NYC Pride Board Overrules Membership, Maintains Ban on Uniformed Cops

Uniformed police officers will remain banned from Heritage of Pride events.
REUTERS/Brendan McDermid

Less than a week after Heritage of Pride (HOP), or NYC Pride, announced a ban on police contingents through 2025, the organization’s members voted on May 20 to allow the Gay Officers Action League (GOAL) to march armed and in uniform — but HOP’s executive board subsequently stepped in and set their own policy.

In the end, HOP’s executive board voted to maintain the ban on GOAL members marching armed and in uniform, though the organization is “willing to discuss the possibility of GOAL as a contingent marching out of uniform.”

In a letter to membership following the meeting, HOP’s executive board set the policy “in an effort to be mindful and focus on our mission of creating safe space for marginalized communities.”

“It fell under our purview to do so, as elected representatives of this organization, and we firmly believe that this decision is in the best interest of our community,” HOP’s executive board wrote.

During an emotional meeting with general membership, co-chair André Thomas told members that his resignation letter would be in their inboxes on Friday, according to a HOP spokesperson. But there has been no written follow-through and it is by no means a done deal, according to HOP.

In the May 20 letter to members, HOP also said “The NYPD, and policing across America, is fundamentally flawed. These are institutions that started as slave patrols, and continue to oppress Black, Brown, Indigenous, POC, LGBTQ individuals, and individuals who stand at the intersections of these identities.”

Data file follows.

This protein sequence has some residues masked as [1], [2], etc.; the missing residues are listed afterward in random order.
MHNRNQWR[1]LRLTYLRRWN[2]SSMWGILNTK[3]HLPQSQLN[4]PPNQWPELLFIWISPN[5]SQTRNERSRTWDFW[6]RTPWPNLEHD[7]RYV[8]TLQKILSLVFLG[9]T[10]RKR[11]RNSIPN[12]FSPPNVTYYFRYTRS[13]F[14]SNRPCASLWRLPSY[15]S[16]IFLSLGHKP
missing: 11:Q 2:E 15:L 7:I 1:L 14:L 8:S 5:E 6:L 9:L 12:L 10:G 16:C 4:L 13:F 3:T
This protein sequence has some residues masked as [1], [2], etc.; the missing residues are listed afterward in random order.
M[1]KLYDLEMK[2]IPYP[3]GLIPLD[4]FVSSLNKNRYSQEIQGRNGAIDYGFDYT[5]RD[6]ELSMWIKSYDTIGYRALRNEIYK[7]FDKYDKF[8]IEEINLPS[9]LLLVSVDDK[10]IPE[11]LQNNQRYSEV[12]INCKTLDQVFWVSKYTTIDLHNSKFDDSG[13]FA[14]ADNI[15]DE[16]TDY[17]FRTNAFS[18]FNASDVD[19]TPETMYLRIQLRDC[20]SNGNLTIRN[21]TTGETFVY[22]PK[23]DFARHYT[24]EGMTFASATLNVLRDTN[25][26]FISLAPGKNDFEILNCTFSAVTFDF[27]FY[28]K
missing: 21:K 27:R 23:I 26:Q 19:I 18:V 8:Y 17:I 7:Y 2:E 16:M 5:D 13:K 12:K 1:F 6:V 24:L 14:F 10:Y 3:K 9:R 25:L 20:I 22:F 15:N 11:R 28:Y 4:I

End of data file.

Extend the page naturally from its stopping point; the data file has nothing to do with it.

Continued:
When reached by phone on May 21, GOAL president Brian Downey applauded the rank-and-file members of HOP who backed GOAL at the meeting.

“We are very grateful to the membership of Heritage of Pride for their vote in supporting us in doing the right thing,” Downey said. “We are still disappointed with the executive leadership of Heritage of Pride and their stance on our participation.”

Downey said members have not yet had an opportunity to discuss the question of whether GOAL would be willing to participate in Pride without uniforms.

The latest developments follow HOP’s explosive announcement on May 15 when the organization unveiled a ban on correction and police officers from participating in NYC Pride events through 2025. HOP’s annual march is going virtual again this year, but there will be some limited in-person festivities.

In addition to GOAL’s participation at HOP events, the other issue at hand is the role of police officers working at Pride. In HOP’s initial announcement on May 15, the organization announced that it would “take steps” to keep police officers at least one city block away from events “where possible” and described plans to use private security and safety volunteers trained in de-escalation. That same day, the NYPD said “we’ll still be there to ensure traffic safety and good order during this huge, complex event.”

On May 19, HOP’s co-chairs and NYPD Chief of Department Rodney Harrison met “to open a dialogue” about HOP’s policy pertaining to police.

Following that meeting, HOP tweeted, “Our conversation was productive, though not conclusive, but opens the door toward greater reform. The safety of event attendees is paramount, and the NYPD will continue to provide the services they have in past years, but with increased emphasis on community affairs personnel. The NYPD will work on continuing to reduce visibility at NYC Pride events… NYPD leadership is committed to reeform and dialogue with the community about making changes. Additional details of reform will continue to be a part of further discussion.”

That issue was not mentioned in HOP’s letter to members following the May 20 meeting, but further meetings are planned to discuss the organization’s policy.

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